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How Immigration Works


Huddled Masses Yearning to Be Free
This map reflects destinations for refugees and internally displaced persons. South America, the Middle East, Southern Africa and Western Europe have some of the highest refugee populations.
This map reflects destinations for refugees and internally displaced persons. South America, the Middle East, Southern Africa and Western Europe have some of the highest refugee populations.

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­In 1948 the Universal Declaration of Human Rights proclaimed the right of individuals “to seek and to enjoy in other countries asylum from persecution” [ref]. Asylum is a form of protection offered to people fleeing from persecution based on the following personal characteristics:

  • race
  • politics
  • nationality
  • religion
  • membership in a social group

According to the Refugee Act of 1980, anyone may apply for asylum, no matter his or her alien status.

Unlike other forms of immigration, asylum has no quotas or limits on number of visas -- the person requesting asylum, the asylee, simply has to demonstrate a “well-founded fear” of persecution in his or her home country. However, an asylum seeker must apply within one year of arriving in the U.S. or at a U.S. border or point-of-entry, and he or she cannot reapply for asylum if a previous application was denied by a judge. Changed circumstances can also affect asylum status -- for example, if there has been a regime change in the asylee’s country of origin that would make returning to the country more or less safe.

In some cases, an asylum seeker can be removed to a safe country with which the United States has an asylum agreement. If a person who is seeking asylum is in transit from Canada or seeks asylum at a border between the U.S. and Canada, he or she may be forced to seek asylum in Canada [ref].

Affirmative Asylum

Affirmative Asylum refers to someone who has arrived in the U.S. or at a port-of-entry and submitted an application for asylum to the USCIS “without delay” (within a year of arrival). After the application is filed, the asylee will have a non-adversarial interview with an asylum officer, usually within 45 days. In most cases, the asylum seeker isn’t detained and is free to live in the U.S. but not to work while his or her case is being considered.

If the request for asylum is not approved, the asylee is referred to an immigration judge at the Executive Office for Immigration Review. If the initial application is approved, the entire process can be completed within 60 days. If the application is referred to a judge, it can take up to six months to resolve the asylee’s case.

Defensive Asylum

If someone requests asylum to defend against being deported from the U.S., then he or she is said to be pursuing defensive asylum. Someone can end up in the defensive asylum process if he or she was referred to an immigration judge by an asylum officer who didn’t grant asylum. A person may also be placed in the defensive asylum process if put in removal proceedings because he or she was living undocumented in the U.S., violated his or her immigration status or was caught trying to enter the country without correct documentation but has a “credible fear of persecution or torture” [­ref].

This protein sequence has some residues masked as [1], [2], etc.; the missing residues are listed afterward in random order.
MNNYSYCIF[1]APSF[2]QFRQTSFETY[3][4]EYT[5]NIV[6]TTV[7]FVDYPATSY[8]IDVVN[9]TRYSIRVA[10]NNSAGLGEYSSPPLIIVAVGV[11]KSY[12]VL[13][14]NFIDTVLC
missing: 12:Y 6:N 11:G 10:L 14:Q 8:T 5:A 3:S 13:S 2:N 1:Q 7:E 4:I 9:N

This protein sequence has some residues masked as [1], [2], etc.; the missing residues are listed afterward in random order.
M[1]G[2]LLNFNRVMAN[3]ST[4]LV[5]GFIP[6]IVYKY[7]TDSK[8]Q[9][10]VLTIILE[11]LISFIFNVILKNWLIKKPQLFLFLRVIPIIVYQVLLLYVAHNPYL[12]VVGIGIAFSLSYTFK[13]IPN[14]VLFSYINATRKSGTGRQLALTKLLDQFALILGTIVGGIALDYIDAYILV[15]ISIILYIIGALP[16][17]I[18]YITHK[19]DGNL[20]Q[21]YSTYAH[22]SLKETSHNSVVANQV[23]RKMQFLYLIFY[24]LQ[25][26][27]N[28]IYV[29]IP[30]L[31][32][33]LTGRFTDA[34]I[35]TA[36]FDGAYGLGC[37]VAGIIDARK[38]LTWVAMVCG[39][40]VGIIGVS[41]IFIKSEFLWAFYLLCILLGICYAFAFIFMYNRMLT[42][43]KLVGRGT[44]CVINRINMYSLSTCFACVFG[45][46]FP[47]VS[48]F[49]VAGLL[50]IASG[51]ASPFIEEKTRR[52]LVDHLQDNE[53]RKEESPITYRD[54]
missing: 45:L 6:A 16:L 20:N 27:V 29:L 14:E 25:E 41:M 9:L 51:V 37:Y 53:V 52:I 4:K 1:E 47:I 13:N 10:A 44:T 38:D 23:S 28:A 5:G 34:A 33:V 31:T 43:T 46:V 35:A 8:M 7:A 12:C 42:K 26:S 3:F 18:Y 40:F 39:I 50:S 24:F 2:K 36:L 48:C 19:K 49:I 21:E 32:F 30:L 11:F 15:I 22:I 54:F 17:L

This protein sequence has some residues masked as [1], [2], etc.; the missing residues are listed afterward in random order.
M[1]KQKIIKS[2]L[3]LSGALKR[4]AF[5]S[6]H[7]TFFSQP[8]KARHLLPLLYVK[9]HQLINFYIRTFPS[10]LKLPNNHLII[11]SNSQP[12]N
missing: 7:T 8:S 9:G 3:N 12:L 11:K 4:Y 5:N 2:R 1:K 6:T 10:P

With defensive asylum, immigration judges hear cases in an adversarial manner (meaning in a courtroom), and the U.S. government is represented by a lawyer. The immigration judge determines if the applicant is eligible for asylum. If the judge rules against asylum, he or she decides if the applicant can avoid removal through any other process or if the applicant must be removed from the U.S.

Expedited Removal

Anyone caught trying to enter the U.S. at a port-of-entry with improper or no documentation may be subject to expedited removal. Immigration officials are required to ask anyone who may be subject to expedited removal the following questions [ref]:

  • Why did you leave your home country or country of last residence?
  • Do you have any fear or concern about being returned to your home country or being removed from the United States?
  • Would you be harmed if you were returned to your home country or country of last residence?
  • Do you have any questions, or is there anything else you would like to add?

Anyone who asks for asylum is given the chance to speak to an asylum officer and will end up in the defensive asylum process if found to have a credible fear of persecution or torture in his or her home country. “Credible fear” is determined through an interview with an asylum officer. If the officer decides the asylum-seeker satisfies the credible fear standard, then the defensive asylum process begins. If the officer finds that the asylum-seeker doesn’t have a credible fear of persecution or torture, he or she can request a hearing before an immigration judge. If the judge determines that the asylum-seeker has a credible fear, then he or she enters the defensive asylum process (the judge’s decision can’t be appealed). Otherwise, the asylum-seeker will enter removal proceedings. Most people placed in defensive asylum are released. Some fend for themselves; others are taken care of by relatives or charitable organizations.

For more information about the asylum process, check out the USCIS Web site.


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